“The Sell Sider” is a column written by the sell side of the digital media community.
Today’s column is written by James Curran, CEO and founder at STAQ.
When I heard about the “cable wars” of the major investment banks in order to minimize latency, I completely understood. They wanted to make their fiber-cable connection to the servers as short as possible to gain an advantage during trading.
Latency is a big deal for publishers, too. But here’s the problem: Many of Goldman Sachs’ individual trades are larger than an entire year’s revenue for a single publisher. Yet digital publishers must take as much care as Goldman to minimize latency.
Header bidding is the latest latency culprit that publishers must contend with. Many publishers are painfully aware of the latency that header bidding causes. However, I find that publishers are looking at header bidding latency only as a user experience killer.
There is another issue that matters just as much: impression discrepancy. If not managed correctly, impression discrepancies may cause header bidding to lose money for publishers.
The Ecosystem Strikes Again
Publishers need to create a more realistic calculation of header bidding revenue by factoring discrepancies into their line-item valuations. Some header bidding solutions can cause up to a 50% discrepancy between the publisher ad server impression reports and the impression reports from the programmatic partner. That means a $2 CPM is really a $1 CPM once you account for the adjustments made by the exchange for viewability, verification and performance tracking.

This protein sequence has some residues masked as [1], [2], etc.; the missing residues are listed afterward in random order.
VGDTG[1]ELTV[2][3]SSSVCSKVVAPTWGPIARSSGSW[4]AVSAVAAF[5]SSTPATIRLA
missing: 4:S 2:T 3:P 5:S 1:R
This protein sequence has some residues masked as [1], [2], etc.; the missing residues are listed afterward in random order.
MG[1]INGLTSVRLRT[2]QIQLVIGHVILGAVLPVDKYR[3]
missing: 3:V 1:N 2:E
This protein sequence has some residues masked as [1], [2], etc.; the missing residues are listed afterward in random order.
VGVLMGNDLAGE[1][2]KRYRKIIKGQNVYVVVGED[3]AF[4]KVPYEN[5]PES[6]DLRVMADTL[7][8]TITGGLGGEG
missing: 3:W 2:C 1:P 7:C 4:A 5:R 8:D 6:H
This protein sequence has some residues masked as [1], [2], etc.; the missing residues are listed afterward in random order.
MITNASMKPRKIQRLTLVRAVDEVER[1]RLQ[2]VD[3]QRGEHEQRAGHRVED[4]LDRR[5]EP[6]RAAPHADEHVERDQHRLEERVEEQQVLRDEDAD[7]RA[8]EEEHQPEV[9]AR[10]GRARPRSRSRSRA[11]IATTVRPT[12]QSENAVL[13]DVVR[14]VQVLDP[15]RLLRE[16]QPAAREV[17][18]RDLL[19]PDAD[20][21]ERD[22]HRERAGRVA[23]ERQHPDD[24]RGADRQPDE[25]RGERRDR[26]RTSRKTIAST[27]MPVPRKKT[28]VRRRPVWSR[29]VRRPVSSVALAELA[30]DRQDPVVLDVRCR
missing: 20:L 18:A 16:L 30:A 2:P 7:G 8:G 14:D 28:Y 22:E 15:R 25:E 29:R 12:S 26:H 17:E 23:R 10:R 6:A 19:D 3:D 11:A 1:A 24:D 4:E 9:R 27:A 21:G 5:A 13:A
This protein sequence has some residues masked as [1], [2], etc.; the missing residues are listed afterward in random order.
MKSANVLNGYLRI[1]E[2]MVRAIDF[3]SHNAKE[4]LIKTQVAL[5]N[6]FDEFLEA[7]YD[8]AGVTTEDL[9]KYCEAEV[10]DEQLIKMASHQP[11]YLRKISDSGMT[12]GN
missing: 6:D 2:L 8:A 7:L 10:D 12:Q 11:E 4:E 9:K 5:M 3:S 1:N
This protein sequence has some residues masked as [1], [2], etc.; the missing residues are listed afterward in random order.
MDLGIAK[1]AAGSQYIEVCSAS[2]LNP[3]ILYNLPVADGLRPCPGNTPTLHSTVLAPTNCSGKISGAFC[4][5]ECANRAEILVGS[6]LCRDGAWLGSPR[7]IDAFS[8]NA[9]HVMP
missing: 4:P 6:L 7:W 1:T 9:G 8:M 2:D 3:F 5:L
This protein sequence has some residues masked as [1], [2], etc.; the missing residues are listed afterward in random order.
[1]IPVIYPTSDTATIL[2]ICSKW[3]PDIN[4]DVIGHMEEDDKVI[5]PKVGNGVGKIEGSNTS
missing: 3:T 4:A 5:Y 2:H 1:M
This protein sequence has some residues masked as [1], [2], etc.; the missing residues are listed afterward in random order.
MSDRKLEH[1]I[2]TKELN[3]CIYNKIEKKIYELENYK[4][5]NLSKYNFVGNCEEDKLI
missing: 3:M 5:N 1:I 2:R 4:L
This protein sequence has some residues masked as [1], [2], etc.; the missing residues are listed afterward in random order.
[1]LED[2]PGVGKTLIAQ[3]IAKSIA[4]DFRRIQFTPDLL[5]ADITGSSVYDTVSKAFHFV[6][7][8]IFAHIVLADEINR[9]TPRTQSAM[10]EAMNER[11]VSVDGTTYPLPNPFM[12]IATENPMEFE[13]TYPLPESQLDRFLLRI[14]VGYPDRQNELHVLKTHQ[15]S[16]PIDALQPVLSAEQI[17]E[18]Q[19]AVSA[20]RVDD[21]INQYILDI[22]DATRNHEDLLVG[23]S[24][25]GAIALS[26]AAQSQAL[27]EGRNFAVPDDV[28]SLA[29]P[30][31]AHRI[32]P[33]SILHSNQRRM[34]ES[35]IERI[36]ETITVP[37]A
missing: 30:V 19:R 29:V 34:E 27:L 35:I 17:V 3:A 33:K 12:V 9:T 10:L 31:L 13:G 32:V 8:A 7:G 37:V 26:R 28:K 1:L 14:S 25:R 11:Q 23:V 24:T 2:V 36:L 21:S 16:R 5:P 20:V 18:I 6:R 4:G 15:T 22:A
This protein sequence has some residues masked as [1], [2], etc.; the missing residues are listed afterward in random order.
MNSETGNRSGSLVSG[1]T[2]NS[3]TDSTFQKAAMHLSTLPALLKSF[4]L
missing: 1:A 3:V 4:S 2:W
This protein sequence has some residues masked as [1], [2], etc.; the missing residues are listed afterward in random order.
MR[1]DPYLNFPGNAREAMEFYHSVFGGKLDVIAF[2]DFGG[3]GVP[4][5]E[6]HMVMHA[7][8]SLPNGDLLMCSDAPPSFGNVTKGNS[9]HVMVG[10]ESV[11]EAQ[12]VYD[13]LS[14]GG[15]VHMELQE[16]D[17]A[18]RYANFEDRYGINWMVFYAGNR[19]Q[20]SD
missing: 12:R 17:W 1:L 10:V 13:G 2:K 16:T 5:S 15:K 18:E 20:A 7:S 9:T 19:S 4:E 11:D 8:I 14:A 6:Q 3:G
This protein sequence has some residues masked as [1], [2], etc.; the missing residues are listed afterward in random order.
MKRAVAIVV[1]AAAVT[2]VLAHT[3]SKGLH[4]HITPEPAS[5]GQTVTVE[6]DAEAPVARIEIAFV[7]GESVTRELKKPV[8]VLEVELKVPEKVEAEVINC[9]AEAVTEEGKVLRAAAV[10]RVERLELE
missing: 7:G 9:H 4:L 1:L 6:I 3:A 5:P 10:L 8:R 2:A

The discrepancy is so large because when there is an impression call, it must go through many partners, each with its own verification method and standard. Each auction participant, including the supply-side platform (SSP), demand-side platform and exchange, verifies the impression and conducts audits to eliminate fraud, bots and double counting before posting official stats during billing and payout.
Each step is done for a good reason, but they add up to a very difficult process for operations teams across the ecosystem. It can be described as an auction where someone bids and wins an item on the auction floor during the sale, but at the end of the day is only willing to pay 85% of the bid when seeing the item up close.
Publishers can control for some of this by working directly with verification companies to identify and cleanse their traffic sources and edit their placements for the highest viewable metrics. If individual programmatic partners are particularly slow in their impression response from their bid, they should be made aware because it could be a technical issue that can be fixed.
Yet even the most stringent quality management can’t eliminate discrepancies that threaten the value of header bidding. Even the best-managed sites can expect discrepancies between 20% and 30%. That’s significant.
Factoring Discrepancies Into Each Bid
Publishers cannot control for discrepancies entirely, but they can factor the discrepancies they see for each partner into the value they assign for that partner. If one SSP regularly shows 20% discrepancies, their $1 “bid bucket” should be recalibrated as $0.80.
Managing header bidding discrepancies, like much of digital ad tech, is complex and time consuming. In order to make these changes, publishers need to recalibrate hundreds if not thousands of line items, which makes header bidding just as manual as a waterfall setup. This manual labor is another costly factor that publishers must include when determining the value of header bidding.
Accounting for discrepancies is a good idea. Not only does it create a more accurate scenario for publishers, it puts pressure on the industry to decrease discrepancies. Partners that often win bids based on a high initial CPM might see volume decrease after they are recalibrated. That’s a good thing. If enough publishers make the effort to accurately account for these gaps, they gain some control over the pricing and bidding that’s happening on their own properties. They might even nudge the market into adopting more transparent standards for reporting, data scrubbing and quality metrics.